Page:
10 Stops To Make On An I-80 Cross-Country Road Trip


Nicole Hansen, Writer

Running from San Francisco, California, across 2,901 miles to Teaneck, New Jersey, Interstate 80 is familiar to many cross-country travelers looking for a smooth long-distance trip. With large stretches of flat, even landscape through the deserts and plains, it’s easy to write I-80 off as a boring, function-based road. Those with a little time on their hands to explore the route, however, will quickly realize how much is waiting to be discovered.

I-80 is filled with scenic drives through California, Nevada, Utah, Wyoming, Nebraska, Iowa, Illinois, Indiana, Ohio, Pennsylvania, and New Jersey, with enough big cities and state parks to keep even the most restless travelers excited to hit the road.

San Francisco, California

San Francisco is both a major stop and the westernmost point of Interstate 80. As the start or end of a cross-country journey (depending on direction), the vibrant coastal city of San Francisco is definitely worth some time. Unique restaurants and shops line the streets and piers. Taking the time to hit hotspots like Chinatown and Pier 39 could easily fill a couple of days between beach visits, and those who time it right might catch seasonal attractions like Tulipmania, which runs for a few weeks each Spring.

Related: Safety In San Francisco: Tips For First-Time Visitors

Reno, Nevada

Reno, the first major city to the east of the Sierra Nevadas along I-80, offers not only a break from the more intensive mountain driving but a variety of indoor and outdoor activities. Similar to its sister city in the south, Las Vegas, Reno has a number of casino and nightlife options. For those more interested in stretching their legs outside, Reno is also a great hub for whitewater Rafting, rockhounding, or swimming. Paired with unique museums highlighting everything from modern art to vintage vehicles, it won’t take long to get hooked on this often unassuming stop.

Salt Lake City, Utah

As the capital of the state of Utah, Salt Lake City has a bit of everything. Numerous historical sites delve into the history of the pioneer travelers who settled in the area. Modern science and art museums such as The Leonardo and the free Utah Museum of Contemporary Art give an urban feel to the area and provide an afternoon escape for those venturing coast-to-coast. Those with a few days to explore the area can explore the surrounding areas, such as Park City, famous for its winter sports and summer festivals, or take a drive or hike around Antelope Island to see the bison, bighorn sheep, and antelope up close. With hikes, museums, and good food at every turn, Salt Lake is the perfect place to pause and explore.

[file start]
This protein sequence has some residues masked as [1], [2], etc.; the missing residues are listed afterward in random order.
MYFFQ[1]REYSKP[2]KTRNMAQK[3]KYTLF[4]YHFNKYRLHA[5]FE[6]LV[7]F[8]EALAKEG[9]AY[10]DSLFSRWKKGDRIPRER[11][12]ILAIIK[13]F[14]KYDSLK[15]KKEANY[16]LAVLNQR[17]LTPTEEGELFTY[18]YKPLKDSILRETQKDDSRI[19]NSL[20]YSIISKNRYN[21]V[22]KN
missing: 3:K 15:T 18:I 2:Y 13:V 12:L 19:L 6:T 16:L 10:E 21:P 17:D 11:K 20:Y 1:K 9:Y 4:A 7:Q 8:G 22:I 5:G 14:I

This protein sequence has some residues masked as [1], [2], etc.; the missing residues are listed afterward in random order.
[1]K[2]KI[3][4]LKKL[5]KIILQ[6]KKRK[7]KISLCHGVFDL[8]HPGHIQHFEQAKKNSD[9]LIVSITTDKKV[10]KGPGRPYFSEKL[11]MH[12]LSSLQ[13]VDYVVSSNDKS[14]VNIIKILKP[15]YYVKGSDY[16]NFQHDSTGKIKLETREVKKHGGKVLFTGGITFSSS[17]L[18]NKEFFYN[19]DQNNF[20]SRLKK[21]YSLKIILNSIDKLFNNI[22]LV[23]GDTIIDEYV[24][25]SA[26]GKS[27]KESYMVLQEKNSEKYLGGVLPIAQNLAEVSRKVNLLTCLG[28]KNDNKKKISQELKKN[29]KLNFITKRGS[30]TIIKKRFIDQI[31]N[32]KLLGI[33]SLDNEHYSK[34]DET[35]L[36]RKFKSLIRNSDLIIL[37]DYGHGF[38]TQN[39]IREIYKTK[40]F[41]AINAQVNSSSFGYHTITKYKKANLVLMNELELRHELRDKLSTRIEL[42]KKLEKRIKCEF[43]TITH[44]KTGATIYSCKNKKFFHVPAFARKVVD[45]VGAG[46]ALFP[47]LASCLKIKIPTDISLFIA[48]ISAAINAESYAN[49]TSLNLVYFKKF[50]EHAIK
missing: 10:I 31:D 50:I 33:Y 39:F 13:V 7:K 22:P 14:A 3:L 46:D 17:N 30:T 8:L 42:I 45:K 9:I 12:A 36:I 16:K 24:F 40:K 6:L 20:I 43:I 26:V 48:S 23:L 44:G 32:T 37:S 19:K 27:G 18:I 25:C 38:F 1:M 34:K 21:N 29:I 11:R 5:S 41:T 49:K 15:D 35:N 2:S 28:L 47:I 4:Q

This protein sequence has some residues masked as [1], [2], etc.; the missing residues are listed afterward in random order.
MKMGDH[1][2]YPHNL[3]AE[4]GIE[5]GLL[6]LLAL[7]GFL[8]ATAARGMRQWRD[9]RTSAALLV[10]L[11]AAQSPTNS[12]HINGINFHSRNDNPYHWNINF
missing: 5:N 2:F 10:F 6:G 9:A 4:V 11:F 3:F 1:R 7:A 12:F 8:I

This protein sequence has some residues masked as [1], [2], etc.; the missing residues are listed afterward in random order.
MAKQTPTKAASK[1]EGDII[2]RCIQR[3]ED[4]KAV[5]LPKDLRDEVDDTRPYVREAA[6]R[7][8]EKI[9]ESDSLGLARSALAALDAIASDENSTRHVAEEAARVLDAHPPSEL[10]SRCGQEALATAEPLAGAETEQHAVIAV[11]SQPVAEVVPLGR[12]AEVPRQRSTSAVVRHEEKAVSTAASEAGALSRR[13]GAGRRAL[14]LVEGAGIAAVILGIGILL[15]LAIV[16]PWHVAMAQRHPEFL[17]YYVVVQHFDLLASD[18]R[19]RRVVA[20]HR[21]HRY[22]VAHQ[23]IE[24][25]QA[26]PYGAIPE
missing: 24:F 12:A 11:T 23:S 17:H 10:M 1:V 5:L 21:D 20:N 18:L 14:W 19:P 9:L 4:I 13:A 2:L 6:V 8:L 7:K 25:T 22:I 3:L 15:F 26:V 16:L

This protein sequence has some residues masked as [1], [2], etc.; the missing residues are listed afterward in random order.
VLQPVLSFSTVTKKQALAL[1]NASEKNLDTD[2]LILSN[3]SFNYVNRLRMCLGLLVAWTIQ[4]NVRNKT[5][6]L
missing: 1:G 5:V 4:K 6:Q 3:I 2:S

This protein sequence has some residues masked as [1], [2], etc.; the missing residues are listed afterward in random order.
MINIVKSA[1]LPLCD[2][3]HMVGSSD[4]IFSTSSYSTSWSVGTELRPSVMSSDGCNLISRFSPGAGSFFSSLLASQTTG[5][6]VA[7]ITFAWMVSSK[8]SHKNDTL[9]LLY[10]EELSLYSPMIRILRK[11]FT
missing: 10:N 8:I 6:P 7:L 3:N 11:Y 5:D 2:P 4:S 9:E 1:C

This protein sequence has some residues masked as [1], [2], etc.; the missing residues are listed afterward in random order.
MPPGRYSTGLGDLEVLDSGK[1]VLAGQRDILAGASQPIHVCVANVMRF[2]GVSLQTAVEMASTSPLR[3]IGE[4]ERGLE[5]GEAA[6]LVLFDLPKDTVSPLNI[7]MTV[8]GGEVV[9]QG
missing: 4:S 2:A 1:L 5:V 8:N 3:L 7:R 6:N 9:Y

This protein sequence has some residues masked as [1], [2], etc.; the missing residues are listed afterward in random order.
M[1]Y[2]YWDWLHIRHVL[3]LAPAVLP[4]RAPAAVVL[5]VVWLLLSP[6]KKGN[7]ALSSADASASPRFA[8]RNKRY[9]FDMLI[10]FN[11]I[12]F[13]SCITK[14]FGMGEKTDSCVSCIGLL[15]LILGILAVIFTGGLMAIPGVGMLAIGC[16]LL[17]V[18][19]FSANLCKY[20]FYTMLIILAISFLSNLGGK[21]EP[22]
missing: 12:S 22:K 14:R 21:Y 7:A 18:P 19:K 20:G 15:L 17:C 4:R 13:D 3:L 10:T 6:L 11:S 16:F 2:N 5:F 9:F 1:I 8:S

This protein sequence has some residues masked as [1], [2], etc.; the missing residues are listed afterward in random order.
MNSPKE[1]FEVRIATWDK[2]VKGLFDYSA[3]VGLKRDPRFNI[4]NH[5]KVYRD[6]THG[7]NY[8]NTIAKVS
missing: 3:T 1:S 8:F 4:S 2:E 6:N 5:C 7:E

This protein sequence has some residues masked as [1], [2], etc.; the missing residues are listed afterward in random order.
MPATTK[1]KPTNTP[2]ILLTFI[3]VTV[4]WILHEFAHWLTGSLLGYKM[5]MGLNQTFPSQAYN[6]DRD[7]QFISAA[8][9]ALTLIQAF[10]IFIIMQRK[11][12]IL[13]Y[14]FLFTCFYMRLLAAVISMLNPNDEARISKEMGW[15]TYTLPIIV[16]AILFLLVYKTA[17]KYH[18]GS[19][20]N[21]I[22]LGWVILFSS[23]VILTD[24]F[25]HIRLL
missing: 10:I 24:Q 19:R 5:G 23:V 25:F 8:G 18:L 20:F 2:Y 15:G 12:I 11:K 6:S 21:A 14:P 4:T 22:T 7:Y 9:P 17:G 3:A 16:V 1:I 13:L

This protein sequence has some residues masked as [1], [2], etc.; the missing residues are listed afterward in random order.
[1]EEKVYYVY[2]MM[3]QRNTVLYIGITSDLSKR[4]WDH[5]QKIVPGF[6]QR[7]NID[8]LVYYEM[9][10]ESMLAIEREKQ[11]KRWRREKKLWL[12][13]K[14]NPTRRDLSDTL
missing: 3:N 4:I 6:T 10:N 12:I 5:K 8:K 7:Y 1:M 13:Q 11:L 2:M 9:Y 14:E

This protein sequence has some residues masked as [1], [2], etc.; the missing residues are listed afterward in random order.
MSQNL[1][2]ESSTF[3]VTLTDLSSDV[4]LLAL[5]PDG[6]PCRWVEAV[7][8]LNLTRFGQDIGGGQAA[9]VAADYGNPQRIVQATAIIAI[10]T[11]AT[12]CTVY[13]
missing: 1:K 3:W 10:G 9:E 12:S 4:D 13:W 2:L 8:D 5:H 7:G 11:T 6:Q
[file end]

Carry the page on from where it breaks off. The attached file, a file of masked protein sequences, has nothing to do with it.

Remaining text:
Related: 10 Unique Things To Do In Salt Lake City

Bear River State Park, Wyoming

Those without time to venture off-route to Antelope Island can still enjoy all the wildlife that the plains of the Midwest have to offer. Bear River State Park is a free park that is open year-round and hosts all the wildlife travelers could hope to see. The visitors center has a number of mounted specimens, a way to preserve some of the most beloved large wildlife that has called the 324 acres home over the years. After visiting the stuffed versions and getting the full history of the area, guests can explore the paved and gravel roads to see the herds of bison elk that currently roam the lands. Guests can either return to the road or reserve a camping location if more time is needed in these wide open spaces.

Lexington, Nebraska

After enjoying the wide expanses of the plains, Lexington offers a return to the city stops and sites. As part of the historic Pony Express, Lexington has gone to great efforts to preserve the significance of the area, including restoring one of the stations that were once used. Those looking for a more recent display can visit the Robert Henri Art Museum, which stands as just one of a number of museums in the city limits. With the Dawson County Historical Museum and Heartland Museum of Military Vehicles, antique shops, and even a winery and brewery to venture through, Lexington offers each traveler something to add to their must-see list.

Omaha, Nebraska